Aubrey de Grey: No, I let my brain do what it normally does. Even for jet lag or needing to go to sleep, I don’t need these things. I can get to sleep whenever I am tired, whatever time of day it is. I occasionally thought it might be good to have a stash of modafinil just to be able to get through times when I need to stay awake for a long time, but I managed to work my way around those periods, so I haven’t done that either.

Yuri: Maybe your brain is already overactive – I read that you do math problems for fun, and what was this preprint that you published that made a splash in the media?

Aubrey de Grey: I’ve always played with maths for fun. I am reasonably good with certain types of maths, especially those that don’t need too much background knowledge because I don’t even have a degree in maths like graph theory or combinatorics. Yes, earlier this year, I got lucky and made some progress on a very famous long-standing maths problem called the Hadwiger-Nelson problem, and that got a bit of attention. The thing that strikes me the most about all that is that a number of people said, “I always thought Aubrey de Grey was a bit of a lunatic and never paid any attention to what he said about aging, but now that he made progress in this maths problem, he’s obviously smart, so now I will pay attention to what he says about aging.” I think that’s the most fucked-up logic you can possibly imagine, but I’ll take it.

Yuri: From what I understand, despite your background in computer science and no formal training in biology, you actually also have a Ph.D. in biology for your work in mitochondrial respiration back in the 1990s. Is that correct?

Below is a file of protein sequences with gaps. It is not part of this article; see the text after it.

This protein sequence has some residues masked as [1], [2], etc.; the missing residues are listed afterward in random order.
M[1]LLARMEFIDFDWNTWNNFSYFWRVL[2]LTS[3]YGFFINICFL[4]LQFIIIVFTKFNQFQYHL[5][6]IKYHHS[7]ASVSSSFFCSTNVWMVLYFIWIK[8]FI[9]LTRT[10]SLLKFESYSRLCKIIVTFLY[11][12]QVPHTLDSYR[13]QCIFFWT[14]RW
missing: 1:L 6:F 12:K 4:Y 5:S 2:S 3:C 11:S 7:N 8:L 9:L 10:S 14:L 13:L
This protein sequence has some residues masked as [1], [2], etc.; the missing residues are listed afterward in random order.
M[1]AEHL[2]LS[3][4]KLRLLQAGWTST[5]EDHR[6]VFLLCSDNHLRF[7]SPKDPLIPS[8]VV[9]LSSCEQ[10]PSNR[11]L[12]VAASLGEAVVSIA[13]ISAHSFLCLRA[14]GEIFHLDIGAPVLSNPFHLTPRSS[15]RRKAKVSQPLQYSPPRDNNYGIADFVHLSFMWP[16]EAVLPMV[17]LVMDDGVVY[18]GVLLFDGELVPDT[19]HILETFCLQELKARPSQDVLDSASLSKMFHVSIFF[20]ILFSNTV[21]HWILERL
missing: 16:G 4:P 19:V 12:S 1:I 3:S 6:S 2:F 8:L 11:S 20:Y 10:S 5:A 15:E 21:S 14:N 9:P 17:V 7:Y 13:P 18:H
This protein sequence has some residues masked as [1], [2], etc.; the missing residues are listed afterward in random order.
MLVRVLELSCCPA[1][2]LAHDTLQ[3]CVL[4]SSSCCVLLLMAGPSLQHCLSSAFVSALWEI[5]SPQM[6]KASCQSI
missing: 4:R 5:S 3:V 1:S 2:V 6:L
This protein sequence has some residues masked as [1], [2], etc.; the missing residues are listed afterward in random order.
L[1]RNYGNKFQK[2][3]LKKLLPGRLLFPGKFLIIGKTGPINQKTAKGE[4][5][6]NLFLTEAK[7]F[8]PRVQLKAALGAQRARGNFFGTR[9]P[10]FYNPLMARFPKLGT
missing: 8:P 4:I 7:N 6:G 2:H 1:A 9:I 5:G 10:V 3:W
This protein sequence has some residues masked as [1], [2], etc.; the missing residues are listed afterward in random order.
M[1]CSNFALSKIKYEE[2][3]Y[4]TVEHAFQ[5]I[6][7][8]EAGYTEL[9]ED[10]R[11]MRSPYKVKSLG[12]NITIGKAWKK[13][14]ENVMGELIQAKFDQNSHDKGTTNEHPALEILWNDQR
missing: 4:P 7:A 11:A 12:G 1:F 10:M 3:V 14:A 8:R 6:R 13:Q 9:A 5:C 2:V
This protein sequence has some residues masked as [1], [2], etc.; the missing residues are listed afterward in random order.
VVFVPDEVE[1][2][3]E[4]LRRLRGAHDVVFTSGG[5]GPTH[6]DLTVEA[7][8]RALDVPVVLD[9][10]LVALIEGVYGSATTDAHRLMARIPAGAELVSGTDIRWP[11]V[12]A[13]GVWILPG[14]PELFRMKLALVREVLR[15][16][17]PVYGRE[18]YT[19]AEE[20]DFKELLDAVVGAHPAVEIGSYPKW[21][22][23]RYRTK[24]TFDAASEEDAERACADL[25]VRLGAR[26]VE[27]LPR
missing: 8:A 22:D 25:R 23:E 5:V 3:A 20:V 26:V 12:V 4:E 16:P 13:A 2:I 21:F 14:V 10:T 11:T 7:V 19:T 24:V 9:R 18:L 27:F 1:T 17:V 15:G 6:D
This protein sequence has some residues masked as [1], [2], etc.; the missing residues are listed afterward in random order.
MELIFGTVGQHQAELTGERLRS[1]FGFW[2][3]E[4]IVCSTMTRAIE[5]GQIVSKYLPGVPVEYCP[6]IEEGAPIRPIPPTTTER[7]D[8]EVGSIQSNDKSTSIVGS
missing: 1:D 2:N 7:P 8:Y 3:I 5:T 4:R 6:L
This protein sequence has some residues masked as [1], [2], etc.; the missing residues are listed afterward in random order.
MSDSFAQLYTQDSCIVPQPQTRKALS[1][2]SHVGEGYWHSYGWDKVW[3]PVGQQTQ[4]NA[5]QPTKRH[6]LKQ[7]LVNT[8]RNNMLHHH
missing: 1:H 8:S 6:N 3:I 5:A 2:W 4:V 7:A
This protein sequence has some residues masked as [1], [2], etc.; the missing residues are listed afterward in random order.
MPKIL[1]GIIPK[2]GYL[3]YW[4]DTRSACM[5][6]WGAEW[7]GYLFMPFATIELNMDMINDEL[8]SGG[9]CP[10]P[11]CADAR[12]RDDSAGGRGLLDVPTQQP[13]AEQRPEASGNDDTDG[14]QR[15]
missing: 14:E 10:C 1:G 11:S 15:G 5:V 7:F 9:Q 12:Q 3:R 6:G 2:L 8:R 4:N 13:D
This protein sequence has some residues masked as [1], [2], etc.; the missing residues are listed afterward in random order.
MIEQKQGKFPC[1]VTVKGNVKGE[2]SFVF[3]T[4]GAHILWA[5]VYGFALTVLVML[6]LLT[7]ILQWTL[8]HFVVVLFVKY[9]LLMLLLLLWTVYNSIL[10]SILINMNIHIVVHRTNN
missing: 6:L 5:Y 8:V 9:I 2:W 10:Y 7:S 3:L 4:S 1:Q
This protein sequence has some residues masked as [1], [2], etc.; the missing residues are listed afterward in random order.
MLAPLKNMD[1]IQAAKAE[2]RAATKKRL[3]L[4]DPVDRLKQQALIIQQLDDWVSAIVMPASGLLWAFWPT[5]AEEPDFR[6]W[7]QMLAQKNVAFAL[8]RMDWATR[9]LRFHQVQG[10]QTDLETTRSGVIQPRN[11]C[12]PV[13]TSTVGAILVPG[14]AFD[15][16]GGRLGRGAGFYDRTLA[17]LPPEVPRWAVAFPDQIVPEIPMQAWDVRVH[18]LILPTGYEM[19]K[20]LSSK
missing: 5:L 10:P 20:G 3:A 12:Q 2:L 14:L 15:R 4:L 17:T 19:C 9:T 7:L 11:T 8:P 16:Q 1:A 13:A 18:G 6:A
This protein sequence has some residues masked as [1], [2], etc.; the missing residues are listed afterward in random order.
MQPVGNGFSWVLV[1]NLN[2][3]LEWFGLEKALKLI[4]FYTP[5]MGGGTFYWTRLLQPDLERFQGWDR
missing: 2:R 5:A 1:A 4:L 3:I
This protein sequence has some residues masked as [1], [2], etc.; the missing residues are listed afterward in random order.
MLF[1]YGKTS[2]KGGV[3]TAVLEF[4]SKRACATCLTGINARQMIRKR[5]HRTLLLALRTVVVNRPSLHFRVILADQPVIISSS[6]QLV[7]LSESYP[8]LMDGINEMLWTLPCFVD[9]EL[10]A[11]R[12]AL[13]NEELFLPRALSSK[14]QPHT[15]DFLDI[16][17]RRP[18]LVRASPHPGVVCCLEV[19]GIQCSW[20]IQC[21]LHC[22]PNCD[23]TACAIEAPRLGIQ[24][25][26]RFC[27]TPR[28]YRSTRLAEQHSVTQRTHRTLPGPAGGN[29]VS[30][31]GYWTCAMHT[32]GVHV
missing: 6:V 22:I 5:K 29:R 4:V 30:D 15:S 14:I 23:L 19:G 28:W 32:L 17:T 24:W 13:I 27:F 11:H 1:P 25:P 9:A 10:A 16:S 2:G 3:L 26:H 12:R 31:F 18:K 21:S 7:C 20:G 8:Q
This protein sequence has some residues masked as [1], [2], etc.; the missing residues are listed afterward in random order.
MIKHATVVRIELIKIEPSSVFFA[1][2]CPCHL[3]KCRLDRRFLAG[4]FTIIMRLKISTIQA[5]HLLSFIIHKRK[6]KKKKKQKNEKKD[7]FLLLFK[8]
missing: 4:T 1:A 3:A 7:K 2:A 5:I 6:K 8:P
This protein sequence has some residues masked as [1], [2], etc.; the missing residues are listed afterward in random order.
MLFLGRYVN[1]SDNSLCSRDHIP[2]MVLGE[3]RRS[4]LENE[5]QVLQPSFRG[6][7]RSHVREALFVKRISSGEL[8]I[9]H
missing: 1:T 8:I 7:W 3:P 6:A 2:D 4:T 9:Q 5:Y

Aubrey de Grey: Yes, that’s correct. I benefited from the fact that I’d done my undergraduate degree fifteen years earlier in Cambridge. Of course, that was in computer science, but there’s a system at Cambridge where if you do your undergrad degree there, then you don’t have to be a Ph.D. student to get a Ph.D. from Cambridge. You can just submit published work, it gets evaluated like a dissertation, and you do a thesis defense. Mitochondrial respiration was probably the first area in biology that I got interested in and that I was invited to write a book about, so I did. It included the material for the first six papers of mine, and that’s what I ultimately got my Ph.D. for.

Yuri: It seems that the mitochondrial theory of aging was all the rage back then but has lost a lot of its appeal over the past two decades.

Aubrey de Grey: Yeah, that’s a problem. The reasons why things move in and out of fashion in a biological field are often overly superficial. Nothing’s really changed. Twenty years ago, people were overly breathless about mitochondria and free radicals, and they were neglecting the importance of the shortcomings of those theories, which my first couple of papers helped to repair. I pointed out that you can’t just say “mitochondrial mutations matter because free radicals matter.” You’ve got to flesh it out, and I did flesh it out in a way that nobody else had bothered to do.